I've been working through a mindful photography course with Julie Fischer MeCarter, whose work never fails to inspire. One assignment this week asked us to take a meaningful object and photography it outside of its normal surroundings. I chose my mother's blue bowl, aka the "Cookie Bowl."

Bowl on path

Julie asked us to go with whatever popped into our heads, that it would be the right choice. 

And I thought, that cookie bowl is too big to be lugging around. Besides, it's too cold to go outside.

Sigh. That damn inner critic.

So, yesterday, I woke up to a gorgeous sunrise and the most beautiful light outside my window. Out I went in a fuzzy blue art making stained bathrobe, my phone, a pair of slippers, and at the very last minute grabbed the bowl. 

Exiting through our back room door, I stopped dead. 

Well, crap, it's morning rush hour and I live immediately off of one of Virginia's busiest roads. Not only are there thousands of commuters driving by, but the middle school busses passed by as well.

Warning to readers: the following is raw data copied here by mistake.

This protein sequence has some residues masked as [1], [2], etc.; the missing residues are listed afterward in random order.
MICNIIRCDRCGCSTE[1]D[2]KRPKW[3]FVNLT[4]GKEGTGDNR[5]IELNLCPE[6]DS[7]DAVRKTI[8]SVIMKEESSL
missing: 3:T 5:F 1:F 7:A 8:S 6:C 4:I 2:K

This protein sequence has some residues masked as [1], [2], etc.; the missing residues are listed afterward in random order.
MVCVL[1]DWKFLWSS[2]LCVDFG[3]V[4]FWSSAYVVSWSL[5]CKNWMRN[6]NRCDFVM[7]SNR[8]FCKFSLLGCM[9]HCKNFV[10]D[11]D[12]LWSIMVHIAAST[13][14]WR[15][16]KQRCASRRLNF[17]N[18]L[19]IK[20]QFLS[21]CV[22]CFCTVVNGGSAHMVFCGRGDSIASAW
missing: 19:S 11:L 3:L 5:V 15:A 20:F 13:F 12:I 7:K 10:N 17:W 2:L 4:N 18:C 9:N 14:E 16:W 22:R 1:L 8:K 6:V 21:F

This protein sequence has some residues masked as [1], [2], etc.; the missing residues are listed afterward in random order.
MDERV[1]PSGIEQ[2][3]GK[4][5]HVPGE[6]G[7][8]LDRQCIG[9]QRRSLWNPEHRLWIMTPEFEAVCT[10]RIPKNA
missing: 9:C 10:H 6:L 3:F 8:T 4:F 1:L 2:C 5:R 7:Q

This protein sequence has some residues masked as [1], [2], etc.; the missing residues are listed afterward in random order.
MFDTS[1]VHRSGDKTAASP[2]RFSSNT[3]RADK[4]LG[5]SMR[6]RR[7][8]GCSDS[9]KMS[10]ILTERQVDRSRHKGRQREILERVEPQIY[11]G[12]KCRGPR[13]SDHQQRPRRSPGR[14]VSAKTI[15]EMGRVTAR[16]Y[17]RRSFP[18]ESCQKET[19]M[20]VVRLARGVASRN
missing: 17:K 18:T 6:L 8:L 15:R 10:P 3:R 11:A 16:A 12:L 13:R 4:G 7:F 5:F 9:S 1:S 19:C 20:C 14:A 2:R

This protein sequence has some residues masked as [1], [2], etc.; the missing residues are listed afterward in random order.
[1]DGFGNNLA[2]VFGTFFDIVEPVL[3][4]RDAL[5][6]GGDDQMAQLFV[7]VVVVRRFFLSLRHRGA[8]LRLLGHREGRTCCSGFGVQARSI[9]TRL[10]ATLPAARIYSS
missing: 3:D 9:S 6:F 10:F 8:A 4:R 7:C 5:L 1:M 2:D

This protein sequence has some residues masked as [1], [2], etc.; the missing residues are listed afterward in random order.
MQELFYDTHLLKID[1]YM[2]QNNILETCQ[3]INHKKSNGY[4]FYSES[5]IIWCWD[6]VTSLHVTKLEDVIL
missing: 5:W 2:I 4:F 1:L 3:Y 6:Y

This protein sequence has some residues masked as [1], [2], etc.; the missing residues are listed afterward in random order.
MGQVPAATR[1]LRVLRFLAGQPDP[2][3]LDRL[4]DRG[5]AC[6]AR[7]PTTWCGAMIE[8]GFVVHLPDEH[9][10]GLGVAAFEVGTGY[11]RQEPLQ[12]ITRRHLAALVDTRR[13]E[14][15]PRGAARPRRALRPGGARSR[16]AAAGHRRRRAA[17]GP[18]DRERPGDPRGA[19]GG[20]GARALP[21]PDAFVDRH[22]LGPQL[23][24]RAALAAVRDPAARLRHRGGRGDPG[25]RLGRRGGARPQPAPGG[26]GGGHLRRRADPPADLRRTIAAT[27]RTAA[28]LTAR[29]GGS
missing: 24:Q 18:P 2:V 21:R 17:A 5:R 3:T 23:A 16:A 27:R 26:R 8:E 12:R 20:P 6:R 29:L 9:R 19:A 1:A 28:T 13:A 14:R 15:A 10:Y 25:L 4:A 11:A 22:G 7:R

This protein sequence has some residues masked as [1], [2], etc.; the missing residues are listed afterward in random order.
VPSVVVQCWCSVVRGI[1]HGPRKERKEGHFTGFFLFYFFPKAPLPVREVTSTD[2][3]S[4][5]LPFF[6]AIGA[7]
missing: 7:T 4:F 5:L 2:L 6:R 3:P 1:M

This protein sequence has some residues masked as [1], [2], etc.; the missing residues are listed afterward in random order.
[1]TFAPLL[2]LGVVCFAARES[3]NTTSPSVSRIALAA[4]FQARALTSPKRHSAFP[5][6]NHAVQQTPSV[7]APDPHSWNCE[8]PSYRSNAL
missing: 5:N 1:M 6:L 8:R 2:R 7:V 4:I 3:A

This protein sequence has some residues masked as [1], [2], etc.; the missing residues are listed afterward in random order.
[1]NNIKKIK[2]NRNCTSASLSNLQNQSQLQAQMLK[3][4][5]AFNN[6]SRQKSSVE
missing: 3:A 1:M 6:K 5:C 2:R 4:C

And, I was the crazy lady in her bathrobe making photos of a bowl. Well, if nothing else, I'd provide a bit of conversation for a lot of folks. 

Bowl in leaves

It's not pretty outside right now, not unless you happen to love brown. I happen not to, finding it a pretty depressing color. Looking around I spotted a grungy looking moose (dog toy), also brown. A few tennis balls, the toy car the twits drive, but not one thing I could see to do with the bowl.

I wanted my dslr (never ready!) but knew if I went back inside, I probably wouldn't come out. I knew I'd get some great shots if I laid flat on the ground...uhm, no. Not going to happen. Virginia's commuters and middle schoolers already had enough to talk about. Besides, that ground is cold!

Leaves. I had lots and lots of leaves. I also had a meandering stone path that would make for great leading lines.